A great deal of attention was being paid to Tontine plans at that time in both Europe and a few of the Eastern cities of the United States. In Boston, in 1793, a row of dwellings, very handsome structures, were built on this plan, and called the Crescent. Now, New York was erecting a great city hotel on the same plan, which briefly provided life annuities for loans, with the survivor obtaining the capital. The Tontine very probably received so much attention here at the time because news had come from England that a Mr. Jennings, who had originally contributed £100 to a Tontine company, had died in 1793, at the age of 103 years, and having been the sole survivor of the original subscribers, was worth £2,115,244. Evidently some Americans of the time were encouraged with the hope that they might live to be centenarians.

The City Hotel, on lower Broadway, continued as a hostelry until 1850, when it was removed to make room for stores, which later gave way to an office building. It is said to have been the first attempt at hotel building in New York City.

Providence, Rhode Island, has always held in high historic favor the ancient house known variously as The Golden Ball Tavern, The Roger Williams’ Hotel and The Mansion House, which last name is the one by which it has latterly been known. The old hotel stands in Benefit Street, behind the Old State House. In its early days, especially in the opening years of the nineteenth century, The Golden Ball Tavern was the scene of the most fashionable balls, receptions and similar entertainments given in Providence, the most magnificent ball being one held in the year 1813.

During President Washington’s tour of New England in 1790 he stopped in Providence, where he was escorted to The Golden Ball by an enthusiastic welcoming party, which is said to have been very largely composed of students of Brown University. In Washington’s suite at the time, May 29, 1790, were Governor Clinton of New York; William Smith, of South Carolina; Colonel Humphreys; Major Jackson, and Mr. Nelson. Washington appears to have stayed in Providence for very nearly a week, for on the Thursday following his arrival he was the chief guest at a dinner served that day in the Old State House, where he received the formal address of the town and replied in a speech.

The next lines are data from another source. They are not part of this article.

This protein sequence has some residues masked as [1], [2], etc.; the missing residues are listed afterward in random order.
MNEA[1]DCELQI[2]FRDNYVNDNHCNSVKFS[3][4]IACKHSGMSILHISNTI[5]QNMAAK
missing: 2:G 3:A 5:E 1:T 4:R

When President John Adams was on his way to his home in Massachusetts in the summer of 1797, he and his family stopped in Providence, and were guests at The Golden Ball Tavern. He was greeted by an enthusiastic gathering of townspeople; cannons roared and bells pealed to announce his arrival. Esek Hopkins, then rather old but still a patriot, visited the President at the hotel. Hopkins had been the first Commander-in-chief of the American Navy during the Revolution, but in an engagement with the British ship, Glasgow, the latter seriously disabled the Providence, which ship Hopkins commanded, and escaped. While Hancock, John Adams and John Paul Jones praised him for his gallant conduct, his enemies were active, and Congress dismissed him in January, 1778. He always had admired John Adams, and when the latter as President stopped in Providence, Hopkins, then eighty-one years of age, hobbled in to pay his respects, and with tears in his eyes thanked the head of the nation profusely for having defended him at the time of his dismissal from the Navy. Adams, in his journal, after describing the affecting scene reported Hopkins as having said, “he knew not for what end he was continued in life, unless it was to punish his friends or to teach his children and grandchildren to respect me.”

Washington’s room in the old hotel has always been held for distinguished guests, and among those who have occupied it were President Madison, who was there in 1817, during his tour, when the hotel was called The Mansion House; General Lafayette, during his triumphal journey throughout the United States, in 1824; and later, James Russell Lowell.

In Lancaster, Pennsylvania, is a large, modern hotel which stands on a site that has been occupied by a house of entertainment for more than 150 years. There is no hint of this in the name of the new house, which was opened in 1914 as The Hotel Brunswick; but a tablet has been erected on the walls of the hostelry to record the visits of some of the country’s most eminent citizens, during the last seventy years, to the hotel which formerly stood on the site, at Chestnut and North Queen Streets.

The late W. U. Hensel, one of Lancaster county’s distinguished citizens and a scholar and philanthropist, just before his death read a paper, at the dedication of the tablet, in which he sketched the history of the inns and hotels that had occupied the property now covered by the magnificent hostelry, The Hotel Brunswick, from which paper the facts given here have been derived. The first inn on the site was one conducted by George Hoffnagle, who sold it in 1777. The inn was a two-and-a-half story stone building, which in 1843, as is shown by a picture in Sherman Day’s “Pennsylvania Collections,” was called the North American; whether “hotel” or “house” is not shown. At that time it was owned by David Miller, who was a son-in-law of the portrait painter Eicholtz. Miller was described as “one of the most brilliant and gallant Lancastrians of his time.” Mr. Hensel, in describing his activities, wrote of him: “Dave Miller was the only man in transportation who could entertain his patrons at his Lancaster hotel, transport them to Philadelphia cheaper than you could ride there now, and accommodate them at one of three hotels he successively kept there.” One of these hotels was the historic Indian Queen, on Fourth Street, already mentioned.